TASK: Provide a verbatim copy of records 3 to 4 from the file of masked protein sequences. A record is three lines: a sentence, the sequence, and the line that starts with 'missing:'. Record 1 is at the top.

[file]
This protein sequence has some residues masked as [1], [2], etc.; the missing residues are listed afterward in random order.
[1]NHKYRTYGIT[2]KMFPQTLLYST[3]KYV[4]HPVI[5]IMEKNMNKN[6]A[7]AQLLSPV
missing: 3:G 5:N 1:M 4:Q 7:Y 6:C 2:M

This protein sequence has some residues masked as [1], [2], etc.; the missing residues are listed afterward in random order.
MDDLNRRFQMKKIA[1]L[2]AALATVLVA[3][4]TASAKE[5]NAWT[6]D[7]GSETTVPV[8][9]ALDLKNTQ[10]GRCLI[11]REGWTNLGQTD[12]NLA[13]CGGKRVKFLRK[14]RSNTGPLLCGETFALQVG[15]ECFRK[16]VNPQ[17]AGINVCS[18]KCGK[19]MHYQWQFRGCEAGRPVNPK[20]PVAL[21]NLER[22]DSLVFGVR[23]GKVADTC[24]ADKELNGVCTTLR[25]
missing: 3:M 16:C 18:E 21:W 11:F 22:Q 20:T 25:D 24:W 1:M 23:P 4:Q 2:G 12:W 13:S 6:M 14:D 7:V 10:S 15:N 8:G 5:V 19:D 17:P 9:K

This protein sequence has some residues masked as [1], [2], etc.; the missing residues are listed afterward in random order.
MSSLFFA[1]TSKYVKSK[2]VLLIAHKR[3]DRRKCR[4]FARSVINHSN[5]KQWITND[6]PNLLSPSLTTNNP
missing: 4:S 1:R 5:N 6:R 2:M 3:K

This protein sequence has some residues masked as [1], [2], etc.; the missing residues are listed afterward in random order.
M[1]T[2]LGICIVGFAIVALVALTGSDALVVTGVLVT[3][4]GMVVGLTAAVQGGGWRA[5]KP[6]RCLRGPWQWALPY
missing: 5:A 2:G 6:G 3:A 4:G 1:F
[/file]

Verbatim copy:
This protein sequence has some residues masked as [1], [2], etc.; the missing residues are listed afterward in random order.
MSSLFFA[1]TSKYVKSK[2]VLLIAHKR[3]DRRKCR[4]FARSVINHSN[5]KQWITND[6]PNLLSPSLTTNNP
missing: 4:S 1:R 5:N 6:R 2:M 3:K

This protein sequence has some residues masked as [1], [2], etc.; the missing residues are listed afterward in random order.
M[1]T[2]LGICIVGFAIVALVALTGSDALVVTGVLVT[3][4]GMVVGLTAAVQGGGWRA[5]KP[6]RCLRGPWQWALPY
missing: 5:A 2:G 6:G 3:A 4:G 1:F